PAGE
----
Once again, life imitates my soon-to-be released novel, The Third. From today’s The Telegraph (U.K.):
The European Commission on Monday unveiled a "single European transport area" aimed at enforcing "a profound shift in transport patterns for passengers" by 2050.
The plan also envisages an end to cheap holiday flights from Britain to southern Europe with a target that over 50 per cent of all journeys above 186 miles should be by rail.
Top of the EU's list to cut climate change emissions is a target of "zero" for the number of petrol and diesel-driven cars and lorries in the EU's future cities.
Siim Kallas, the EU transport commission, insisted that Brussels directives and new taxation of fuel would be used to force people out of their cars and onto "alternative" means of transport.
"That means no more conventionally fuelled cars in our city centres," he said. "Action will follow, legislation, real action to change behaviour."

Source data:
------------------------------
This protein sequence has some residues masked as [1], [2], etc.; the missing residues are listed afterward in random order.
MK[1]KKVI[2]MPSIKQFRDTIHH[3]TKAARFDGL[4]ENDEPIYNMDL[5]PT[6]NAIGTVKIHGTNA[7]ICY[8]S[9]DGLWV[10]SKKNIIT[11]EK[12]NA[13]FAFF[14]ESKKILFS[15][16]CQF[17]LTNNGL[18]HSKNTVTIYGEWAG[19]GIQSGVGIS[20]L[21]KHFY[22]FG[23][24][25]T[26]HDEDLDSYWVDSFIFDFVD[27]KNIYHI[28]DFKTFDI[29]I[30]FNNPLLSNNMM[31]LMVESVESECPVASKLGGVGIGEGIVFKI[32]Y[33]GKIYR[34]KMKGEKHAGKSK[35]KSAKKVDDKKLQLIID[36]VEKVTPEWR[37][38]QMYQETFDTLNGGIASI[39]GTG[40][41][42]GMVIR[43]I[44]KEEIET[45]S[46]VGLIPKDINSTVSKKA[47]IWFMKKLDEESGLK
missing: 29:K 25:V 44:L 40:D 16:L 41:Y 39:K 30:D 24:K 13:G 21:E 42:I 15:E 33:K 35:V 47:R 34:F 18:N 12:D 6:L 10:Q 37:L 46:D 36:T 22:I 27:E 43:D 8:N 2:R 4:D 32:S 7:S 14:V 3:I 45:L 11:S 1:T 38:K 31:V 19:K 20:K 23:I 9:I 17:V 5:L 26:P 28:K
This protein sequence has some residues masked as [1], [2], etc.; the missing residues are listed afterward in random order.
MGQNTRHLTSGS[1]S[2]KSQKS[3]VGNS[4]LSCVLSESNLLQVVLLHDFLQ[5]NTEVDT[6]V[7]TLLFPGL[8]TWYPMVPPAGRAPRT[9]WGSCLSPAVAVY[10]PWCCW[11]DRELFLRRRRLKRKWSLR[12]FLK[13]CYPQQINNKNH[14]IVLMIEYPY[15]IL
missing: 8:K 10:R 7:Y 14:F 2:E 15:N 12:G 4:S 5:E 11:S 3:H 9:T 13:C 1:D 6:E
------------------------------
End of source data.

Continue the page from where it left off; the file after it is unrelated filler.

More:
From The Third, Chapter 2:
“You aren’t that young, are you?” Dempsey asked as he took a left on 12th Street, heading west. “I thought you were old enough to remember when just about everyone owned a car.”
Dempsey honked the truck’s horn, and Ransom watched as a lady reading the news board jumped in the air. He could remember car-filled streets, but the memories were few and hazy. The clearest was of him sitting in the backseat of his family’s minivan, looking out the window as his mom pulled into a parking lot filled with cars. Perhaps he remembered it so well because the summer sun had reflected off their windshields and reminded him of a sky filled with stars.
“I was five, maybe six, when the carbon taxes went into effect,” Ransom said. “I remember my dad coming home from work and telling my mom that they couldn’t afford to drive anymore. Sometime after that, I think the car was sold or given to a recycling center.”
The only difference? In my book cars are banned around 2040.
Scary, ain’t it.